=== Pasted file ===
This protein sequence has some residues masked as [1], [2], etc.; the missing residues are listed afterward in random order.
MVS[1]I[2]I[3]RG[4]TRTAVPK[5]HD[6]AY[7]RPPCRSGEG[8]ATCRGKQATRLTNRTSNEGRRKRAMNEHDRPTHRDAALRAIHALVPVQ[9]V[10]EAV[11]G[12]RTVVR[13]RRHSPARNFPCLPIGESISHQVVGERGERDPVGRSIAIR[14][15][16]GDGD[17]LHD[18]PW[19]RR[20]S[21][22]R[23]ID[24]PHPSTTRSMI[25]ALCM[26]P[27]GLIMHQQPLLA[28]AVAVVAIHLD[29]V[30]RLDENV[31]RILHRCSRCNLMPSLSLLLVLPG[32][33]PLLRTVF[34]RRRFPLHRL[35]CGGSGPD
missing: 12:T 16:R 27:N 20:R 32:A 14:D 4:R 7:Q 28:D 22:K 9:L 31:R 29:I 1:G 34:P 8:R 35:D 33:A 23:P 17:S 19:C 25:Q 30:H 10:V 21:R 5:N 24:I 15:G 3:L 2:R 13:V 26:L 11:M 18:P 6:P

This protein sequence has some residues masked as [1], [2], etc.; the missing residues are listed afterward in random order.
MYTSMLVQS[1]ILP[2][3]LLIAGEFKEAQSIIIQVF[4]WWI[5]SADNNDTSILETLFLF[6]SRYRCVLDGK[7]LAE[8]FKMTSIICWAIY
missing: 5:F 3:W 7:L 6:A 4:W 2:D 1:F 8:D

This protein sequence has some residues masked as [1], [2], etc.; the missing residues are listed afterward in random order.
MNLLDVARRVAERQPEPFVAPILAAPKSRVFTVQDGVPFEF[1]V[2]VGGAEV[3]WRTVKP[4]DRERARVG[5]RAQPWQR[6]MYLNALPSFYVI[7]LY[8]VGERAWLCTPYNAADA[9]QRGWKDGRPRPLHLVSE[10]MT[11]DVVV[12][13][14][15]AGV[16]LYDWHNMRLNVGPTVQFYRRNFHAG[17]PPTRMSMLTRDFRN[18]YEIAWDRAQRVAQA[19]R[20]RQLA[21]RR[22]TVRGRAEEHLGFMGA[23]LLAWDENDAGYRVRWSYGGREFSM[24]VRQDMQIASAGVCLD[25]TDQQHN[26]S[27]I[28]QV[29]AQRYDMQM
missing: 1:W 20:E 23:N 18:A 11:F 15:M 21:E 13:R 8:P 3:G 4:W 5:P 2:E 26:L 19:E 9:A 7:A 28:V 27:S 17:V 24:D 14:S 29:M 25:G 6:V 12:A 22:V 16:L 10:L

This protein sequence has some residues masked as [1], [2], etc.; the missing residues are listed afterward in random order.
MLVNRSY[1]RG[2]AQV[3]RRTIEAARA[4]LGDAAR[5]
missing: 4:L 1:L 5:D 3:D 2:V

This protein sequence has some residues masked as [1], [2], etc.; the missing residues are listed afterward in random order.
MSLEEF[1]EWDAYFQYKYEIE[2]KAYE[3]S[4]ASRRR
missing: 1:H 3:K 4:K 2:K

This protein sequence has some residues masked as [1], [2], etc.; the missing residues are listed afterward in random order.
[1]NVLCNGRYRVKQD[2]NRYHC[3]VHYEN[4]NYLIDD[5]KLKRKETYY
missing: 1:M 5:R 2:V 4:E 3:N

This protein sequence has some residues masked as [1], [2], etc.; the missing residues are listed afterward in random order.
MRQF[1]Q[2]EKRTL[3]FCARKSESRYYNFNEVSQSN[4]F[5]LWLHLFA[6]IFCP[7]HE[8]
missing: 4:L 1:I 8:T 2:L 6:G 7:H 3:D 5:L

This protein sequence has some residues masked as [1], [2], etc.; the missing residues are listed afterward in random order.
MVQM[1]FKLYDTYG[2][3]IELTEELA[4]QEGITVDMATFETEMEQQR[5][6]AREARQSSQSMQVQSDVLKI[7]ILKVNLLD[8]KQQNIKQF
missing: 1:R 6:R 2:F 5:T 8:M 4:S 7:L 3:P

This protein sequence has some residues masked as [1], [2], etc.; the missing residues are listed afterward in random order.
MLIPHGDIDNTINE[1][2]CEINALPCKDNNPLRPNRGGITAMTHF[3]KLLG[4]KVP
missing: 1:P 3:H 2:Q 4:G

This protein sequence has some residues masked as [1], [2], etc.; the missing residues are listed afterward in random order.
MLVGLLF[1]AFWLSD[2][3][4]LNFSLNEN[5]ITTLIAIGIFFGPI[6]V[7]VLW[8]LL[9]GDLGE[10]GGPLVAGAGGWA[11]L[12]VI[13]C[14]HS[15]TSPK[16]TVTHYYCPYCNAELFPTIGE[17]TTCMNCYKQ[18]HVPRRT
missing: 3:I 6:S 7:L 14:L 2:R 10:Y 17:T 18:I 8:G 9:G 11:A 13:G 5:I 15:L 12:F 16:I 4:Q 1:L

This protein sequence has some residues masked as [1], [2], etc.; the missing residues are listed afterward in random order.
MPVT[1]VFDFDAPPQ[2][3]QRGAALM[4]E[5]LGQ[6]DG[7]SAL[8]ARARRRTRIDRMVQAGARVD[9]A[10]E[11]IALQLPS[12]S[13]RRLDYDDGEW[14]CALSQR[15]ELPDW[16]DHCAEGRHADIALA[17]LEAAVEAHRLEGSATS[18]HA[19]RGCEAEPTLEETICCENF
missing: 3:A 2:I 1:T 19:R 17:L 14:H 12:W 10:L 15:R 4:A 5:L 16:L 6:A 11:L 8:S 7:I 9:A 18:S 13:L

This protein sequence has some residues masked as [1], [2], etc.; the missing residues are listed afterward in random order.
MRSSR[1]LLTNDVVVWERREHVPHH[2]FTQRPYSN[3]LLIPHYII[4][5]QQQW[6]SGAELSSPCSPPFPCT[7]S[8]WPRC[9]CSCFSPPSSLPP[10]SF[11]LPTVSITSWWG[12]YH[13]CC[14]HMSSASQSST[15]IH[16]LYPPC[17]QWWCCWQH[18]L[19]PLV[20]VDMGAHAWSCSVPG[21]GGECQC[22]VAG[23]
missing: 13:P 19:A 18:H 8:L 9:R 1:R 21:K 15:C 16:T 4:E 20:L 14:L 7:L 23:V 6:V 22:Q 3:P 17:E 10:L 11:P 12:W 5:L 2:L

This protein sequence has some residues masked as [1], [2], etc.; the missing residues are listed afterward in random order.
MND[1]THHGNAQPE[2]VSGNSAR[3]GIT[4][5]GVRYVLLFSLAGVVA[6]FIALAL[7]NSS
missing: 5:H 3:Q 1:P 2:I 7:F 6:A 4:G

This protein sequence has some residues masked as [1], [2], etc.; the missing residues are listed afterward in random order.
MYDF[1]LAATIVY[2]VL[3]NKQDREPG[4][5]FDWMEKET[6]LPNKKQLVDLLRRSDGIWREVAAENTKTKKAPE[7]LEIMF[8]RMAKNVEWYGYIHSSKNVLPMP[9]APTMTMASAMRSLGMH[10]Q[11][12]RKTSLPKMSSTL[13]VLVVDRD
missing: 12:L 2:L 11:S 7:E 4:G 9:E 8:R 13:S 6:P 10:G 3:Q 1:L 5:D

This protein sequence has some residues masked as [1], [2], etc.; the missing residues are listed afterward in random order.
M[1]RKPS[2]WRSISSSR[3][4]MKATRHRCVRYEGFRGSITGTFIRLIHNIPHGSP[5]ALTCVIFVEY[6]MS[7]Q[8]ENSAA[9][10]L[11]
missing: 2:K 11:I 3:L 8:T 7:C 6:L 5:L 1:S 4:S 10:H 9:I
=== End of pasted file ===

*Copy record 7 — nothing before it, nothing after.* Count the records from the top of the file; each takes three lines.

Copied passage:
This protein sequence has some residues masked as [1], [2], etc.; the missing residues are listed afterward in random order.
MRQF[1]Q[2]EKRTL[3]FCARKSESRYYNFNEVSQSN[4]F[5]LWLHLFA[6]IFCP[7]HE[8]
missing: 4:L 1:I 8:T 2:L 6:G 7:H 3:D 5:L